Tuesday 28 April
My last early start and I decide to head back to the reed beds as the recording I made on Sunday at lunchtime didn’t really capture the birds at their best and loudest. This time (at 6am) they could be heard particularly well, along with the song of the Cetti’s Warbler.
I head back out before lunch to record at the Fresh water lake, which runs parallel to the sea. A Coot busy building a nest and a mallard can be heard, with the sounds of a Robin and Chiff chaff in the trees behind. It’s a lovely sunny day and I can’t resist sitting by the sea and recording the sound of the waves again…. This time taking the M-S set up (with windshield) and a pair of hydrophones to record underwater and the sound of the waves lapping the shore.
I’m really grateful for this opportunity to be able to take part in a field trip with students at the University of Leicester and to learn about the projects taking place, along with the hours of gathering research and analysing data that each group has been working tirelessly on. I’m also fascinated to learn how students will present this data and how I can be inspired by this information, whether its displayed as a graph, text or a map, so that I can visualise this to create a new artwork. Listen to all 8 sound recordings here
Hear Th↓s Space commissioned me to respond to the German Expressionist art collection at New Walk Museum by creating a new soundtrack. The group are a collection of composers and curators who put on site-sensitive events. They also work collaboratively with other arts practitioners and musicians to facilitate multi-speaker sound systems as part of external events. I’ve been involved in the project ‘Gesamtkunstwerk’ (Total work of art) since January and have attended several sessions to learn more about the German Expressionist collection, along with workshops open to the public to help gather recordings from inside the gallery and basement. To make a soundtrack in response to a collection of artworks is no easy task, especially with such a diverse range of creative movements from the 1920s and one that rejects realism and expresses strong emotions of anxiety and fear. I’ve taken inspiration from the collection at the museum, as well as German Expressionist films and composers, particularly the music of composer Arnold Schoenberg, who avoided traditional forms of beauty and crossed the barrier of tonality in his music, using rapidly changing textures, dynamics and moods. It was these ideas of dissonance that I’ve experimented with in this new soundtrack ‘Unheard Voices’, which I’ve produced in collaboration with vocalist Brona Martin who features on the track and performed live at the concert at New Walk Museum. The sounds were recorded on-site at the museum in a variety of rooms, spaces, galleries and the basement, including listening through air vents to the café below, comparing the different tones of each room, enhancing inaudible sounds, the sound of archival material and experimenting with giving everyday objects and surfaces a ‘voice’. Many sound recordings were gathered and those selected for the final soundtrack were grouped into chapters and then woven together, to form a narrative with a start, middle and end, using Brona’s voice as a storyteller to complete the composition. Her voice was used as an instrument to respond to, mimic and match the pitch and tone of sounds, which have been abstracted by stretching, reversing, repeating and overlapping to create a haunting quality with changing moods and high contrasting volumes and crescendos. The recordings captured by composers and participants were created as individual compositions and shared as part of a multi- loudspeaker concert on Friday 20 March at New Walk Museum in Leicester. Listen to Unheard Voices, a collaboration with Brona Martin below:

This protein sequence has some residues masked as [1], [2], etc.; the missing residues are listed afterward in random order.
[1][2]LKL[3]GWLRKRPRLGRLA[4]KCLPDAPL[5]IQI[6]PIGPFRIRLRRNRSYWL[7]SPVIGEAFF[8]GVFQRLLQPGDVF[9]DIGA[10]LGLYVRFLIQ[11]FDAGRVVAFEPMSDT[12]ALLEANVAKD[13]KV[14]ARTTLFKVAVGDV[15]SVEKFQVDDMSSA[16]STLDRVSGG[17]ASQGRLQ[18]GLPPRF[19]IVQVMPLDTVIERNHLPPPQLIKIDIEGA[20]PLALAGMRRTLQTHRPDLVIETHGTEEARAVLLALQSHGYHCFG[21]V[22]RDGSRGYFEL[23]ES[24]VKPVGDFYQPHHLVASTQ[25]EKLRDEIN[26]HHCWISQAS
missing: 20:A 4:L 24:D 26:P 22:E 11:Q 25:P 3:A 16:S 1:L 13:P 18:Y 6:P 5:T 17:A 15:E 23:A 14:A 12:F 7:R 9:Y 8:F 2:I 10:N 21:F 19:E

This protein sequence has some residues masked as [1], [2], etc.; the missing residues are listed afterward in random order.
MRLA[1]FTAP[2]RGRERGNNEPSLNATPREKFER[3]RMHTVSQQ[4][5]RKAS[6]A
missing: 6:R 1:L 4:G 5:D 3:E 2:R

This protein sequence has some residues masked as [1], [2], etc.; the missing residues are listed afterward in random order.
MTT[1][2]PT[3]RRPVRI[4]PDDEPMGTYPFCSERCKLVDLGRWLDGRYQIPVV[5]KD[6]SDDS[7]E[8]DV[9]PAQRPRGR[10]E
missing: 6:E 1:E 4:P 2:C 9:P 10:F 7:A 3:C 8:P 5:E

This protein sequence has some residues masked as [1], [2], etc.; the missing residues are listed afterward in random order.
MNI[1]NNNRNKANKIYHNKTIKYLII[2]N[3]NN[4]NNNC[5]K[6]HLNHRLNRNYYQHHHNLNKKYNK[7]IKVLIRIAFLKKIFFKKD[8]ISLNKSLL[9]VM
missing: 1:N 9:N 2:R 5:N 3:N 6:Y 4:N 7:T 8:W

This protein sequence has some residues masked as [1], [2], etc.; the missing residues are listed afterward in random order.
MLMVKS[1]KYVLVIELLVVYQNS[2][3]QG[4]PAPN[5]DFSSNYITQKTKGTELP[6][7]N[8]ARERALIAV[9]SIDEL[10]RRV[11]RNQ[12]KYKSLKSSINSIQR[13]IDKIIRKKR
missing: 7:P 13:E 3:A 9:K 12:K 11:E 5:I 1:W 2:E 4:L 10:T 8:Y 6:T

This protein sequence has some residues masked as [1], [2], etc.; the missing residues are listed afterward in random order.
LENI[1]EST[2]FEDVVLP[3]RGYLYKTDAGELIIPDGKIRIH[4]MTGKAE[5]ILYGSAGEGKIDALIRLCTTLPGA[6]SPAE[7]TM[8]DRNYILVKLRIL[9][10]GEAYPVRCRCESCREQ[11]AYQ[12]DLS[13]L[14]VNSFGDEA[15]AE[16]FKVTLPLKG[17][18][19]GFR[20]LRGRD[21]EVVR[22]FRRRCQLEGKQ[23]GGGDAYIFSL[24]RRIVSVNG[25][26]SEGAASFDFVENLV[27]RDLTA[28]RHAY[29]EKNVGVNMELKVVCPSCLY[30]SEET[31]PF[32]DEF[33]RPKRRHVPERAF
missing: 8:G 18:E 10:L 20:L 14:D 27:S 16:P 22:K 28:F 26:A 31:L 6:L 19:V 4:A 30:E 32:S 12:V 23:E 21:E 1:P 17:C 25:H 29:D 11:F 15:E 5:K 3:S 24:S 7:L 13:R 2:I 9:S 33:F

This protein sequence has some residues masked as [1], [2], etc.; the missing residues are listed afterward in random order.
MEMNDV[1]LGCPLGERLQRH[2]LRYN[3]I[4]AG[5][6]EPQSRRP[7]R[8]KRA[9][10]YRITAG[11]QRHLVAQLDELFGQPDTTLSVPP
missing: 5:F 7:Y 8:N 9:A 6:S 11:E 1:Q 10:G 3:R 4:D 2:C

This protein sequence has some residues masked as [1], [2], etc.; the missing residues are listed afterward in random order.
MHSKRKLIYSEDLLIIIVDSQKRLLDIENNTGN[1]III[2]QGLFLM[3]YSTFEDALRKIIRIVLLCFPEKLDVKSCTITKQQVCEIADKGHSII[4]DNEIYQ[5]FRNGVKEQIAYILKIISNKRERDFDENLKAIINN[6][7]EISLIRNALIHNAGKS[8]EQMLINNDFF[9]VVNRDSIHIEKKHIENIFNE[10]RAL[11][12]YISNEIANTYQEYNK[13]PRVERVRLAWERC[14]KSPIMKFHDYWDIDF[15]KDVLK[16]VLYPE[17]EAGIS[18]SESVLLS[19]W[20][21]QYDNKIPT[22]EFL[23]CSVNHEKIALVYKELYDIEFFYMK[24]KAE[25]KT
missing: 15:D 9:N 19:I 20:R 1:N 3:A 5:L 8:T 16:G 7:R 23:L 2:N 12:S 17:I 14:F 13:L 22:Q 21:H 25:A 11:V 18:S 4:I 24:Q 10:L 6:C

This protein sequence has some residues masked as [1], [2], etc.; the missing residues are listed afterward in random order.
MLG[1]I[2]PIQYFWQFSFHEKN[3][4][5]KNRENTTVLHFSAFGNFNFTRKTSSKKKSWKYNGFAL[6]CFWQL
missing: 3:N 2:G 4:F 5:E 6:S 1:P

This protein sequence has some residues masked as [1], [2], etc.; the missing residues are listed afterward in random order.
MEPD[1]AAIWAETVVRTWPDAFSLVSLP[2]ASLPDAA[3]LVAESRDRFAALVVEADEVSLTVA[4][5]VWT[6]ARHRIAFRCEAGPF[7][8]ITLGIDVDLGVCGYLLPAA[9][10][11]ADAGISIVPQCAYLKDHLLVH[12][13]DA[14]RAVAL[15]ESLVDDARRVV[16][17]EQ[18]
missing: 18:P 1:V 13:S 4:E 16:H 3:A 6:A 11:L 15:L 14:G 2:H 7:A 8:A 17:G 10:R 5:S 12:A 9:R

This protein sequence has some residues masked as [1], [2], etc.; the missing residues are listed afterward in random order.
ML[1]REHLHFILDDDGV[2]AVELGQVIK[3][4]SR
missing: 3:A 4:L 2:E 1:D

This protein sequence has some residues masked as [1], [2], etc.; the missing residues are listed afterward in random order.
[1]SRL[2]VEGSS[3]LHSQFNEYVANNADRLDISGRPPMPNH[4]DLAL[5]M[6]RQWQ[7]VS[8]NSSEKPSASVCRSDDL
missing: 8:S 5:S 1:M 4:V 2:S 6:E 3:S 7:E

Last weekend I was at Ugly Weekender; a 24 hour get together of artists, performers and musicians, to explore DIY electronics, sound and design with Dirty Electronics, as part of Reactor Halls at Primary in Nottingham.
I was invited to take part after a discussion with John Richards regarding the exploration of bird identification apps and how these could be used creatively.
After meeting everyone and being treated to a wonderful and unusual banquet of food (by the